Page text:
• Feb 25, 2011: BSBM benchmark is extended with two new scenarios (query mixes): "Explore and Update" and "Business Intelligence". Those are based on the new features in SPARQL 1.1 (update and aggregates). The most recent BSBM results report on the performance of the leading semantic repositories (BigOWLIM, Virtuoso, 4store, BigData and Jena TDB) on 100M and 200M datasets.
    BigOWLIM was the top performer on:
    • loading time - BigOWLIM loads the 100M and the 200M datasets almost twice as fast as the next best product;
    • query performance among those repositories that can handle update and multi-client query tasks.
  • PA evaluation Press Association project for commercial image retrieval and browsing evaluated AllegroGraph, BigOWLIM, ORACLE, Sesame, Jena TDB and Virtuoso:
    "In our tests, BigOWLIM provides the best average query response time and answers the maximum number of queries for both the datasets ... it is clear to see that execution speed-wise BigOWLIM outperforms AllegroGraph and Sesame for almost all of the dataset queries."


Reasoning features and completeness: partially treated on p.21 of the RS RDF report, since the reasoning features required by RS are not yet defined.

One of the CIDOC CRM articles (A Repository for 3D Model Production and Interpretation in Culture and Beyond) states the need for OWL2 RL reasoning clearly:

  • "Metadata Repository search should be enhanced by reasoning and rules concerning deductions from the metadata. For the time being we are considering as reasoning platform OWLIM ... Adding reasoning to our semantic database will make queries more effective and simple. Further, the enforcement of constraints and other rules on the metadata content at ingest and update time will ensure the consistency and correctness of the information described in the semantic web."

Indeed, the CIDOC CRM Search model (New Framework for Querying Semantic Networks - FORTH TR419 2011) relies on complicated rules that infer search information (Fundamental Categories and Fundamental Relations) from basic CRM information

Other Features

p.23 lists important store features. OWLIM notes follow:

  • Text Indexing: through Lucene, option to index single graph nodes or whole "molecules" (subgraph of given depth, rooted at each node)
  • Co-reference: OWLIM supports owl:sameAs reasoning optimization, which allows it to provide reason-able views of large parts of the LOD, see and
  • Security and Level of access: per named graph.This is an important feature for RS, since museum data can be open per-project
    • The OWLIM Sesame API has some authorization features.
    • OWLIM will be adding named-graph restrictions. This can be achieved by syntactic restriction:
      • SPARQL queries should not include non-authorized named graphs
      • Imported data should not refer to different named graphs
      • sameAs assertions should not include nodes from different named graphs
    • Single Sign On: the spec says LDAP can store a login token, but I think we'll need to use a separate SSO product for this purpose. Such as CAS, which is open source (initially from Yale)
  • Scalability: OWLIM shows best BSBM performance for SPARQL 1.1 features. OWLIM supports a cluster, and has been deployed on the cloud (100k queries answered for $1)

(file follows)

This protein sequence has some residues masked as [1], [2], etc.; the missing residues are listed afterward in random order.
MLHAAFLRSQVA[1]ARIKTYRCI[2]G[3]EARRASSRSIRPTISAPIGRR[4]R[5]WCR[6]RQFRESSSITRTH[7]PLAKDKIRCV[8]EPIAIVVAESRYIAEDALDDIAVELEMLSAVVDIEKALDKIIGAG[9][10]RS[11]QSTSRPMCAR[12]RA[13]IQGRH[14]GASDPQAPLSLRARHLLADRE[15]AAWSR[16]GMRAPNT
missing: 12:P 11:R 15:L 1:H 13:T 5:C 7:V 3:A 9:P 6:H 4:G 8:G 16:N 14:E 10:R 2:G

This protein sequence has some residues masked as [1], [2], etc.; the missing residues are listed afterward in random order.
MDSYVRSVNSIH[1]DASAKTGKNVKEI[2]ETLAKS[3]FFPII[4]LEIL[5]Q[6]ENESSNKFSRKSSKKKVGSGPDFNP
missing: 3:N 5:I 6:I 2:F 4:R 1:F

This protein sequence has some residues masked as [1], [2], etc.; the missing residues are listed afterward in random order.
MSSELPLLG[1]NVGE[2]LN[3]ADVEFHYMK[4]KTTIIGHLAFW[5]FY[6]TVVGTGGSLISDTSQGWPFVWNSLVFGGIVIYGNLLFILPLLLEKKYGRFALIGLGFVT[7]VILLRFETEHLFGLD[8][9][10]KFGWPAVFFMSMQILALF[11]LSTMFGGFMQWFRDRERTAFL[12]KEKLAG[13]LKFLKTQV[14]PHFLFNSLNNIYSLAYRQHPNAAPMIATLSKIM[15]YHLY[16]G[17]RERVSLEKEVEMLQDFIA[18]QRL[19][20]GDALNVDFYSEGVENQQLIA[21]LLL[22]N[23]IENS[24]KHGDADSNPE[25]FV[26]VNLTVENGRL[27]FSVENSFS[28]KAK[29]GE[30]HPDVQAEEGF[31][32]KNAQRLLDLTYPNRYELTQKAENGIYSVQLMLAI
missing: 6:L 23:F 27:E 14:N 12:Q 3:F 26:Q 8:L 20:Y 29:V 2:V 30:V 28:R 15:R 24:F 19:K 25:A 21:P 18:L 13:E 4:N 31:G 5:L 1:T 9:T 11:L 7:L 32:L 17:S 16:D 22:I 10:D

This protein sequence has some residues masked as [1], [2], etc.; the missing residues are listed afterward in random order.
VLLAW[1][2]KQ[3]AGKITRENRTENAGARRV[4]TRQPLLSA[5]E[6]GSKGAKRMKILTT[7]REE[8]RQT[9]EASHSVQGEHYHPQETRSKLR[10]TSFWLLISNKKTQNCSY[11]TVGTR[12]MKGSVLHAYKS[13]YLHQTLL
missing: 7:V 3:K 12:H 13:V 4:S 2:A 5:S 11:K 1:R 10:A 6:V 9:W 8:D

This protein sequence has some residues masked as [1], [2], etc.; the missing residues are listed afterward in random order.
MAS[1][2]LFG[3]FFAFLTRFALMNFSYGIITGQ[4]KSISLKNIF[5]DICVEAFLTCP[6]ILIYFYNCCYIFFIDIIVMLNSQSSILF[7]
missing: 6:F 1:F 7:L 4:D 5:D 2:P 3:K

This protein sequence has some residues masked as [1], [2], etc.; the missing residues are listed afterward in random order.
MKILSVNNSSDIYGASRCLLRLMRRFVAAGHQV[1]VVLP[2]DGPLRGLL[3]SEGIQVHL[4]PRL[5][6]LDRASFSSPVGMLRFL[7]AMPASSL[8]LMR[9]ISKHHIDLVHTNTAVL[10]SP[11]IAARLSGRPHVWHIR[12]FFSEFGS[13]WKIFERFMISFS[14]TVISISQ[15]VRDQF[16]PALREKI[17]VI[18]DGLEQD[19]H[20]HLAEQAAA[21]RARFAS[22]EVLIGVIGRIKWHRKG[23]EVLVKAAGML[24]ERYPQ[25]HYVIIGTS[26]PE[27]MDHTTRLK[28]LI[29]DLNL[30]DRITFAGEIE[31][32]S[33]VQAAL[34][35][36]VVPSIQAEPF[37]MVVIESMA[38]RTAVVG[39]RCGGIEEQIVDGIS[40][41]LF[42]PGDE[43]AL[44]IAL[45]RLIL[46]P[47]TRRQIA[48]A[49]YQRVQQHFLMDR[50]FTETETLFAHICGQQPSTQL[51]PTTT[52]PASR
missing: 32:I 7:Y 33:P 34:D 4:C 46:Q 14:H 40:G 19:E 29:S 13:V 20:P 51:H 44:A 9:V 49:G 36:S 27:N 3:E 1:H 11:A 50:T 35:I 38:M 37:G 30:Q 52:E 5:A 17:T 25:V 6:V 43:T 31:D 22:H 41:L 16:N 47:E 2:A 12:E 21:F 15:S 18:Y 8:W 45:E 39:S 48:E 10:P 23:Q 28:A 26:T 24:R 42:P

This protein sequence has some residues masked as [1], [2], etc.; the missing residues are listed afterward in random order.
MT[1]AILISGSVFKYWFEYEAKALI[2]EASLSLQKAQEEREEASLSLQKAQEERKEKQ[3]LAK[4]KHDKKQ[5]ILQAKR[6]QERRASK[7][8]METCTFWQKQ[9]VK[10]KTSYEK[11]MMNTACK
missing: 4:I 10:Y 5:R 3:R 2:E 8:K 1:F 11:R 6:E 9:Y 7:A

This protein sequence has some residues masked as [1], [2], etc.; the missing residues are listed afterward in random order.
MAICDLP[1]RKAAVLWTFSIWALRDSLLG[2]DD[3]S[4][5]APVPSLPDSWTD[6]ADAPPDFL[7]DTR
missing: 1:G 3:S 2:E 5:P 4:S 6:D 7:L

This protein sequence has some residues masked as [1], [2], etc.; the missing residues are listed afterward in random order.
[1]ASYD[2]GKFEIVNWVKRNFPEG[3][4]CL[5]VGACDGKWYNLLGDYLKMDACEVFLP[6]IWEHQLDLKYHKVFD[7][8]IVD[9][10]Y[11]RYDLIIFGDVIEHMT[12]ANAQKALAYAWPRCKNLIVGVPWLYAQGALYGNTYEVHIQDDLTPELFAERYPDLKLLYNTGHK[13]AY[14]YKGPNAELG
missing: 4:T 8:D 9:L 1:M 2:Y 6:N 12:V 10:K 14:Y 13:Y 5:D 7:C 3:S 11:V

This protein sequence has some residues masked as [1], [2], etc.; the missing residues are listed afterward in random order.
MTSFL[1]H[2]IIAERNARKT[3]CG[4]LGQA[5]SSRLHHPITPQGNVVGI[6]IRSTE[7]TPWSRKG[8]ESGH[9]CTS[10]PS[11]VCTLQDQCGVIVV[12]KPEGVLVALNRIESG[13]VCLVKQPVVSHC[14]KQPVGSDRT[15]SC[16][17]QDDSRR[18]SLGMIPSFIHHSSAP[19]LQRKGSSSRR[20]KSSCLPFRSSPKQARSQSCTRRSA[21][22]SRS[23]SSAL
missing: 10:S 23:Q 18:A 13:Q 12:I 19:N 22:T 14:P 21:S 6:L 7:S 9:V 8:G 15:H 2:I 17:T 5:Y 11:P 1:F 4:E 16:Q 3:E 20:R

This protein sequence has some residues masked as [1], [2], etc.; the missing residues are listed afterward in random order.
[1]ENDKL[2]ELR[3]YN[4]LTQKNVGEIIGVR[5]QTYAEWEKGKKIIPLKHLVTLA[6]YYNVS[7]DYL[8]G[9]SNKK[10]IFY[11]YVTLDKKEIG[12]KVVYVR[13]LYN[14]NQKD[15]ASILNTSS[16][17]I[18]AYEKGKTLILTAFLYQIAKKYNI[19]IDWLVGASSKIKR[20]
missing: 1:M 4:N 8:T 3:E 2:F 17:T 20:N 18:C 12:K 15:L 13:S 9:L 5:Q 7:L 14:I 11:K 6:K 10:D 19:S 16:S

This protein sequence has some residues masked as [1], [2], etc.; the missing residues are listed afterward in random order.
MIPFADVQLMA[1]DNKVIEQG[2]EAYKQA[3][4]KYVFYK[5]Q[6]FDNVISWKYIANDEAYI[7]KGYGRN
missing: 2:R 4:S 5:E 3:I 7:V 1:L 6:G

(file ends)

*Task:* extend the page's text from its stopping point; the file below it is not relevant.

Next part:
• Named Graphs: OWLIM supports tag-sets, which is a generalization of named graphs
  • Updates at graph level and triple level: OWLIM supports this, including an important "fast retraction" mechanism:
    June 22, 2010: When explicit statements are removed from the repository, any implicit statements that rely on the removed statement must also be removed. In OWLIM 3.3, removal of explicit statements is achieved by invalidating only those inferred statements that can no longer be derived in any way, which massively improves statement deletion efficiency. This allows very fast deletion of (instance) statements by computing exactly the necessary inferred statements to delete.

Jena TDB Comparison

The BSBM report compares (amongst others) Jena TDB v0.8.9 vs OWLIM v3.4.3129
As can be seen from , OWLIM consistently outperforms Jena TDB. Below we calculate how much faster is OWLIM:

  • Explore (multiple clients, 100m triples): 1.55 times (1 client), 2.32 times (4 clients), 4.23 times (8 clients), 6.91 times (64 clients).
    OWLIM uses efficiently all opportunities for parallelization, so its performance actually increases with the number of clients. In contrast, Jena's performance decreases. So the performance gap widens considerably, especially at large number of clients
  • Explore (multiple clients, 200m triples): 1.24 times (1 client), 1.68 times (4 clients), 2.85 times (8 clients). The same pattern repeats for the bigger repository size: OWLIM's performance increases, while Jena's performance stays the same
    • The performance gap is less pronounced, but Jena TDB crashed for the 200m dataset and 64 clients
  • Explore and Update (single client): 4.13 times (100m triples). Focusing on just the update queries we see this:
    • Insert (Upd. Query 1): 27.7 times
    • Delete (Upd. Query 2): 12.7 times
      These huge performance differences are due to OWLIM's efficient incremental inferencing and retraction algorithms

MILARQ additions to Jena

(Numbered links are from BM proposal "Incremental Assert/Retract", heading "MILARQ Offline Indexing")


ResearchSpace has high requirements for number of concurrent users and store updates. We think that currently only OWLIM can meet these requirements in a cost-effective manner regarding hardware. The BSBM tests were performed on this hardware:

  • Processors: Intel i7 950, 3.07GHz (4 cores)
  • Memory: 24GB
  • Hard Disks: 2 x 1.8TB (7,200 rpm) SATA2.

Task List

  1. handler

    Find PA evaluation presentation (slideshare, linked from

    Jul 07, 2011
  2. handler

    Justify why OWLIM is better than Virtuoso

    Jul 07, 2011
  3. handler

    Justify why OWLIM is better than Jena TDB

    Jul 07, 2011
  4. handler

    Describe that we use and support Jena as an API

    Jul 07, 2011
  5. handler

    Are MILARQ additions likely to speed up Jena enough?

    Jul 07, 2011